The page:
Whenever I try and put into words why I love Brian De Palma, I always seem to struggle. Much of De Palma’s appeal lies in his visual command. His ability to convey emotion and suspense with camerawork and editing is really quite stunning. Not only can he make you experience a moment in real time to jaw-dropping effect, but by embracing the possibilities of cinematic language he can enhance and sustain that moment solely through his technique. De Palma’s oevure is full of sequences that can only be described as pure cinema. They are electric, virtuoso moments of directorial authority so audacious and thrilling that the feeling they evoke cannot be replicated by any other art form. In the same way a guitar solo gives one member of a band his moment in the spotlight, these sequences in De Palma’s films allow him to step forward and show what he’s made of as a filmmaker. Everything else takes a back seat as De Palma singlehandedly takes the reigns on music, camerawork, editing and performance. In those sequences, you see a real director at work.
I watched Brian De Palma’s Carrie last night. It’s not a film I watch often but one I frequently find myself thinking about. It’s interesting in that it is the one De Palma film widely regarded as a classic that feels most in tune with his more personal work. I like Scarface, The Untouchables and Mission: Impossible as much as the next person but they feel like paycheck moves – great slabs of accessible entertainment given the De Palma spit-shine. Pauline Kael called Scarface “a De Palma movie for people who don’t like De Palma movies” and I totally agree with her. The “De Palma movies” she is referencing are films like Sisters, Phantom of the Paradise, Blow Out, Body Double and Dressed to Kill, films that are troubled, uncompromising and to the untrained eye, overtly camp, inherently trashy and excessively technical. Those films, even the weaker ones, are blessed with a cinematic pulse. For movie-lovers and genre-fans, they are especially satisfying for all the ways they embrace the visceral possibilities of cinema and exploit it’s gratuitous voyeurism. Now, while it was certainly a film he made for the money, Carrie never feels like anything other than a red-hot De Palma movie.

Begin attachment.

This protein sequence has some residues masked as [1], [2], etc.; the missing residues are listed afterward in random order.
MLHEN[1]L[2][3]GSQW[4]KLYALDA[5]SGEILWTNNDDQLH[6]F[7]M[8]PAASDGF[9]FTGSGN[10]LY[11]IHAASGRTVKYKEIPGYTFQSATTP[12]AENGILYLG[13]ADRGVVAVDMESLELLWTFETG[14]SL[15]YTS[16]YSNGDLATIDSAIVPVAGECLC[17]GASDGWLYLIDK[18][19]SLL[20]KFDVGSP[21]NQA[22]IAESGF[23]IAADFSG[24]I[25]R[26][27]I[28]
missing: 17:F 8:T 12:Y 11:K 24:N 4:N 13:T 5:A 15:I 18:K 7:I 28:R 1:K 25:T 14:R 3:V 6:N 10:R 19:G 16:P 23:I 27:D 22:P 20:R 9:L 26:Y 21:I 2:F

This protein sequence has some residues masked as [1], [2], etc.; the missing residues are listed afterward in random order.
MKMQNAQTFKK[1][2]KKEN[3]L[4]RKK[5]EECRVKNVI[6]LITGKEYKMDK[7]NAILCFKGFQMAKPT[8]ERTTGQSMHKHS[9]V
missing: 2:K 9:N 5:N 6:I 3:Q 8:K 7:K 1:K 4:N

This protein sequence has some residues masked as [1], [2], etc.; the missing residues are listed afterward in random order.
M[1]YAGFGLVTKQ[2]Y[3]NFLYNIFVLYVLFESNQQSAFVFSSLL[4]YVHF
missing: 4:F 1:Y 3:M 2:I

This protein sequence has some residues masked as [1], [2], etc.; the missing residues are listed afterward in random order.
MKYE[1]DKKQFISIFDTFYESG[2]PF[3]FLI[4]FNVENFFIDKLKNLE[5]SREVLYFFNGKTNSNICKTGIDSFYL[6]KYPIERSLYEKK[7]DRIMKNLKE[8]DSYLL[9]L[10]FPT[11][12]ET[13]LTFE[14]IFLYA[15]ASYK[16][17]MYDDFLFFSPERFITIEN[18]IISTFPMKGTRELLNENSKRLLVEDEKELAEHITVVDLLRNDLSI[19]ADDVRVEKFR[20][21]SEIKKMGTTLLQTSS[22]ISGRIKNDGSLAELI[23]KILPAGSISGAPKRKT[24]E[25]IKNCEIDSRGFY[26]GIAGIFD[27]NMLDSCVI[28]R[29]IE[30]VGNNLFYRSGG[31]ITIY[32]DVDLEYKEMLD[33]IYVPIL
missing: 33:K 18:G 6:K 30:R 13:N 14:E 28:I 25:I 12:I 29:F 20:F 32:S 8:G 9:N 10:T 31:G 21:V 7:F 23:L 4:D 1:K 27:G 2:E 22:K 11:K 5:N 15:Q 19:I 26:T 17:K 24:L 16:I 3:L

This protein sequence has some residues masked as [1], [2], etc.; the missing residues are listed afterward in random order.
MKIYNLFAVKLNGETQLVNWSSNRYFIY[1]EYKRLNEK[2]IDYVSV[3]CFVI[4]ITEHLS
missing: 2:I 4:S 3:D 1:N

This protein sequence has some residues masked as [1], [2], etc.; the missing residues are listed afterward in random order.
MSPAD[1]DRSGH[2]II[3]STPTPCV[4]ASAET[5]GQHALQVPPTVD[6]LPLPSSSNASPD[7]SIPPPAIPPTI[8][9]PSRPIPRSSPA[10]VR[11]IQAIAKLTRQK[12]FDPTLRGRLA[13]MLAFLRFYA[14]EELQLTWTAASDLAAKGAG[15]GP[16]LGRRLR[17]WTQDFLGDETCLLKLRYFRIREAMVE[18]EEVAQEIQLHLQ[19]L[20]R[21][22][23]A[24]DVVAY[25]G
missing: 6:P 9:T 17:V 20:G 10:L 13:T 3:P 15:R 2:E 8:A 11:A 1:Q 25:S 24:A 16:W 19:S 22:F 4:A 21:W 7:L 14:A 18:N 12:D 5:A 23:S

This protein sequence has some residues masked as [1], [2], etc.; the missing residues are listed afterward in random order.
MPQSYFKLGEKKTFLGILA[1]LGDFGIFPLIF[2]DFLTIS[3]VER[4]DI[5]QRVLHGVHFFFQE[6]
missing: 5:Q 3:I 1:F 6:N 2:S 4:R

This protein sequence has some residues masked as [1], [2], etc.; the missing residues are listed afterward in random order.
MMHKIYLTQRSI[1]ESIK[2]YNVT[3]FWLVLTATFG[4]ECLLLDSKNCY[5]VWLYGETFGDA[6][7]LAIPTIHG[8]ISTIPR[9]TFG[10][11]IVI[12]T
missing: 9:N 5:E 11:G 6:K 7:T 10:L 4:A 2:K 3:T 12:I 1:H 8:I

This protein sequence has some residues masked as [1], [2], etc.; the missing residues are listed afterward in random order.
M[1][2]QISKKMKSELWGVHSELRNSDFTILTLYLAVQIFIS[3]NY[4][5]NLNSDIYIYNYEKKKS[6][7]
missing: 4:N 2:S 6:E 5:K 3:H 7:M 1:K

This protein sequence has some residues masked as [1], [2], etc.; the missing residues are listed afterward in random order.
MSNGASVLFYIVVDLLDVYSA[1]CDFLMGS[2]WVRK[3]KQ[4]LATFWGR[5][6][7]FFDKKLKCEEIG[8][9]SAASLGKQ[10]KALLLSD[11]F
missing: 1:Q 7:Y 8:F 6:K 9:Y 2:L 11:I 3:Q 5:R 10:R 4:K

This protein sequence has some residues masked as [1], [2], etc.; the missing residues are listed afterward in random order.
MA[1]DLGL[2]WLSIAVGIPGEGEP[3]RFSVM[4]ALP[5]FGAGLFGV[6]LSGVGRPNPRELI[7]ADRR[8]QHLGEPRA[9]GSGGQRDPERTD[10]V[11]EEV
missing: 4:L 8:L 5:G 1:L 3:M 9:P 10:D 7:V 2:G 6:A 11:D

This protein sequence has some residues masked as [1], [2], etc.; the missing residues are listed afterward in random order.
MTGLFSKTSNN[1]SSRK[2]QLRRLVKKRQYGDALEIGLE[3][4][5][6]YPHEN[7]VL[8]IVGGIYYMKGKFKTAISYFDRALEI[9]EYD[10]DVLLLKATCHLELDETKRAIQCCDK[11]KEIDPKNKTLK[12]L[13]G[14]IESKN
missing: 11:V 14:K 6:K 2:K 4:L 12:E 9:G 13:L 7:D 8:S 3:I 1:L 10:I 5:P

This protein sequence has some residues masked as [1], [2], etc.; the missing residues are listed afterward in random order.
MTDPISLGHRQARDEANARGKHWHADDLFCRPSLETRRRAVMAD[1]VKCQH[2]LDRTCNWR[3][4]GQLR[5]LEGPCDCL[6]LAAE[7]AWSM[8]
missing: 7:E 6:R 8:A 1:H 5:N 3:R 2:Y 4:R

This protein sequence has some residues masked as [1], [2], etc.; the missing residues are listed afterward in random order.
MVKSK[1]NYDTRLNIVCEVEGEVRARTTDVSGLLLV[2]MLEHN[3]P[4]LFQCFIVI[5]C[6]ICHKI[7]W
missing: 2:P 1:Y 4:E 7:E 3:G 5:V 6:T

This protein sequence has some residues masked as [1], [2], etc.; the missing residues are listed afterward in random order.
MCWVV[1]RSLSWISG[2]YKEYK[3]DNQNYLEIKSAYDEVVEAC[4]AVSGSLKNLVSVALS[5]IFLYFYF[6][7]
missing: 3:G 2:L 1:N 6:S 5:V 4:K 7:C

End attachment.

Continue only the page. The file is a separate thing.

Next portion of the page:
When I got to the prom scene during my rewatch of Carrie last night, I yet again found myself left totally breathless by De Palma’s approach. In a mere eleven minutes you’ve got an impressive tracking shot, a flurry of suspense-inducing cross-cutting, slow motion, avante-garde sound design and then a split-screen bloodbath! It’s one of the greatest examples of seeing a dream slowly transform into a nightmare right in front of your eyes. IT’S SO VISUAL. It sums up everything that is great about De Palma’s cinema and represents a style of filmmaking that is seriously becoming lost and forgotten. I think the reason these sequences are so renowned by moviegoers and increasingly influential on budding filmmakers today is because there really isn’t anyone around making genre films on this level. It’s like opera, so grand and unapologetic yet it never feels overdone despite being so excessive. The thing that’s so endearing about De Palma is his fearlessness. He is never afraid to push things right up to the edge. He always goes all in, pushing the audience as far as they can go, sometimes even further than they’re used to. At the same time though, his films never seem to aspire to be anything other than entertaining and fun. There’s no pretensions in De Palma’s work and I’m always grateful for that. Carrie is one of those movies that just completely works, never more so than in this scene. Hit play and watch a real director at work.